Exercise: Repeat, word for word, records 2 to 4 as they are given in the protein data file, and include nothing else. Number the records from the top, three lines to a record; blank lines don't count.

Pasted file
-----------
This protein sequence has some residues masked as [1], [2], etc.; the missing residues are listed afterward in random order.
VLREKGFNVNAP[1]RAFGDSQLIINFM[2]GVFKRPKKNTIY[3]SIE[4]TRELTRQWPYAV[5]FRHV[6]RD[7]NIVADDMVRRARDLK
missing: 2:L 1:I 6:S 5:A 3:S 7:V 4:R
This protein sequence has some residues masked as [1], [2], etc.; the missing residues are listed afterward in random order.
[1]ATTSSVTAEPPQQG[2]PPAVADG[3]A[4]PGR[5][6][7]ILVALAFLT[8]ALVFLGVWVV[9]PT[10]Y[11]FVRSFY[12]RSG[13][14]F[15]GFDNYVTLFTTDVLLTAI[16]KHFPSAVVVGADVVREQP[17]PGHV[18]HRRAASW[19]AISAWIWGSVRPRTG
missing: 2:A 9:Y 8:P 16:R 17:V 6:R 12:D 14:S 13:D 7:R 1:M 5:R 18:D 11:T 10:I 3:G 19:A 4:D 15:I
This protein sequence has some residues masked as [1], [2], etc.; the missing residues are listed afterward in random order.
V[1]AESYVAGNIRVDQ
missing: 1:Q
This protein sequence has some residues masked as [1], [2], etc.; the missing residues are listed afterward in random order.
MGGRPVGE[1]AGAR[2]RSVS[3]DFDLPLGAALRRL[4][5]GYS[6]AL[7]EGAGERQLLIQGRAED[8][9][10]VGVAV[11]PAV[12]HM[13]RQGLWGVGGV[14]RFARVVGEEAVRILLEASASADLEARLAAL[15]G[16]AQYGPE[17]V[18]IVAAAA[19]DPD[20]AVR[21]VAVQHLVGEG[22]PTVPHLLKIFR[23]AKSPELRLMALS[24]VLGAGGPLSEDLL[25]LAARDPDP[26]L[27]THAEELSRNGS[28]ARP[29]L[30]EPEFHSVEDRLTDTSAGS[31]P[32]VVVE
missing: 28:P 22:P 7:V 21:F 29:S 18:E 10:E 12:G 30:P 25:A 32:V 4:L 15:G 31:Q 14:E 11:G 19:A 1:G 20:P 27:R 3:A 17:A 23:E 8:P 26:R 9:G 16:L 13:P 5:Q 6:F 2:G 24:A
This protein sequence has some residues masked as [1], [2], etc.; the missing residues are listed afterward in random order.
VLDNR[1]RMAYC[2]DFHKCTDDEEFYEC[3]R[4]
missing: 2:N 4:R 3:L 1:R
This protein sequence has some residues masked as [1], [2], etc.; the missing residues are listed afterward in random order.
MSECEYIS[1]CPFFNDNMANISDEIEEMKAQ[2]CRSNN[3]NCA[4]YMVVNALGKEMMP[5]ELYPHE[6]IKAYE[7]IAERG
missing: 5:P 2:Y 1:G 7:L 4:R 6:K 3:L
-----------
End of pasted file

This protein sequence has some residues masked as [1], [2], etc.; the missing residues are listed afterward in random order.
[1]ATTSSVTAEPPQQG[2]PPAVADG[3]A[4]PGR[5][6][7]ILVALAFLT[8]ALVFLGVWVV[9]PT[10]Y[11]FVRSFY[12]RSG[13][14]F[15]GFDNYVTLFTTDVLLTAI[16]KHFPSAVVVGADVVREQP[17]PGHV[18]HRRAASW[19]AISAWIWGSVRPRTG
missing: 2:A 9:Y 8:P 16:R 17:V 6:R 12:D 14:S 13:D 7:R 1:M 5:R 18:D 11:T 10:I 3:G 19:A 4:D 15:I
This protein sequence has some residues masked as [1], [2], etc.; the missing residues are listed afterward in random order.
V[1]AESYVAGNIRVDQ
missing: 1:Q
This protein sequence has some residues masked as [1], [2], etc.; the missing residues are listed afterward in random order.
MGGRPVGE[1]AGAR[2]RSVS[3]DFDLPLGAALRRL[4][5]GYS[6]AL[7]EGAGERQLLIQGRAED[8][9][10]VGVAV[11]PAV[12]HM[13]RQGLWGVGGV[14]RFARVVGEEAVRILLEASASADLEARLAAL[15]G[16]AQYGPE[17]V[18]IVAAAA[19]DPD[20]AVR[21]VAVQHLVGEG[22]PTVPHLLKIFR[23]AKSPELRLMALS[24]VLGAGGPLSEDLL[25]LAARDPDP[26]L[27]THAEELSRNGS[28]ARP[29]L[30]EPEFHSVEDRLTDTSAGS[31]P[32]VVVE
missing: 28:P 22:P 7:V 21:F 29:S 18:E 10:E 12:G 30:P 25:A 32:V 4:L 15:G 31:Q 14:E 11:G 19:A 1:G 20:P 27:R 3:A 17:A 23:E 8:P 26:R 9:G 16:L 13:P 5:Q 6:F 2:G 24:A